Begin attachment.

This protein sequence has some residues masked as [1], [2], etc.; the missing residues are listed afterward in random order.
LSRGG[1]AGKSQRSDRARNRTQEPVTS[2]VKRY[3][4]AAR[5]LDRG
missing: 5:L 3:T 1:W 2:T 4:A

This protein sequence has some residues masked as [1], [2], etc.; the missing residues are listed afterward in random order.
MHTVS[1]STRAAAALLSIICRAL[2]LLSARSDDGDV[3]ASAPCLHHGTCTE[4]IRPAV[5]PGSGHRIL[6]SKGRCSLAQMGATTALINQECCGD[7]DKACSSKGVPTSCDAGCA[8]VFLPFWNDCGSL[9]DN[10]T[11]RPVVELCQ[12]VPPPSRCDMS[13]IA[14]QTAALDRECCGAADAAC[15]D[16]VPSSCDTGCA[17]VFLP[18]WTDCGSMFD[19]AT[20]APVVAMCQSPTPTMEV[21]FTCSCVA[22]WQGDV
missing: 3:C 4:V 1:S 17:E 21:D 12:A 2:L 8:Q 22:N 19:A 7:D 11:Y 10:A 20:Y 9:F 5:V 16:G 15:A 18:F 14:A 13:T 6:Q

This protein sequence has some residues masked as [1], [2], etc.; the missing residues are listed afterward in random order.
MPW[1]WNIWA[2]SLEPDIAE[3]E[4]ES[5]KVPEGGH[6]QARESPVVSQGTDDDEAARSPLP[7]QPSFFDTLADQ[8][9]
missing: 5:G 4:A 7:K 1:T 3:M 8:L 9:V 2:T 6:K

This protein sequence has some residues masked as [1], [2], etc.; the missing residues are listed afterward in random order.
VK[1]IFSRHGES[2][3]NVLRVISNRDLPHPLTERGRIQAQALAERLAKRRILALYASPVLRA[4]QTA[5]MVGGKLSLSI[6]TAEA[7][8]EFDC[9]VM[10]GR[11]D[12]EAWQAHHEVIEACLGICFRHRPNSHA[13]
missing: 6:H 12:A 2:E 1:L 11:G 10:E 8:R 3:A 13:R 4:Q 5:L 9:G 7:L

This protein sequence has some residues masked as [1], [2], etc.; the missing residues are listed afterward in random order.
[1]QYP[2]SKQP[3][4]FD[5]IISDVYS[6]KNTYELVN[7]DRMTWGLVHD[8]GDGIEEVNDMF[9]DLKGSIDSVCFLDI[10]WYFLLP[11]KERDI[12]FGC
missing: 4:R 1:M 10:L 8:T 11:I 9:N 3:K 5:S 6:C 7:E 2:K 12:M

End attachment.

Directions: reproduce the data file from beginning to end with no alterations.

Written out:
This protein sequence has some residues masked as [1], [2], etc.; the missing residues are listed afterward in random order.
LSRGG[1]AGKSQRSDRARNRTQEPVTS[2]VKRY[3][4]AAR[5]LDRG
missing: 5:L 3:T 1:W 2:T 4:A

This protein sequence has some residues masked as [1], [2], etc.; the missing residues are listed afterward in random order.
MHTVS[1]STRAAAALLSIICRAL[2]LLSARSDDGDV[3]ASAPCLHHGTCTE[4]IRPAV[5]PGSGHRIL[6]SKGRCSLAQMGATTALINQECCGD[7]DKACSSKGVPTSCDAGCA[8]VFLPFWNDCGSL[9]DN[10]T[11]RPVVELCQ[12]VPPPSRCDMS[13]IA[14]QTAALDRECCGAADAAC[15]D[16]VPSSCDTGCA[17]VFLP[18]WTDCGSMFD[19]AT[20]APVVAMCQSPTPTMEV[21]FTCSCVA[22]WQGDV
missing: 3:C 4:V 1:S 17:E 21:D 12:A 2:L 8:Q 22:N 19:A 7:D 11:Y 10:A 20:Y 9:F 5:V 16:G 15:A 18:F 14:A 13:T 6:Q

This protein sequence has some residues masked as [1], [2], etc.; the missing residues are listed afterward in random order.
MPW[1]WNIWA[2]SLEPDIAE[3]E[4]ES[5]KVPEGGH[6]QARESPVVSQGTDDDEAARSPLP[7]QPSFFDTLADQ[8][9]
missing: 5:G 4:A 7:K 1:T 3:M 8:L 9:V 2:T 6:K

This protein sequence has some residues masked as [1], [2], etc.; the missing residues are listed afterward in random order.
VK[1]IFSRHGES[2][3]NVLRVISNRDLPHPLTERGRIQAQALAERLAKRRILALYASPVLRA[4]QTA[5]MVGGKLSLSI[6]TAEA[7][8]EFDC[9]VM[10]GR[11]D[12]EAWQAHHEVIEACLGICFRHRPNSHA[13]
missing: 6:H 12:A 2:E 1:L 11:G 10:E 8:R 3:A 13:R 4:Q 5:L 9:G 7:L

This protein sequence has some residues masked as [1], [2], etc.; the missing residues are listed afterward in random order.
[1]QYP[2]SKQP[3][4]FD[5]IISDVYS[6]KNTYELVN[7]DRMTWGLVHD[8]GDGIEEVNDMF[9]DLKGSIDSVCFLDI[10]WYFLLP[11]KERDI[12]FGC
missing: 4:R 1:M 10:L 8:T 11:I 9:N 3:K 5:S 6:C 7:E 2:K 12:M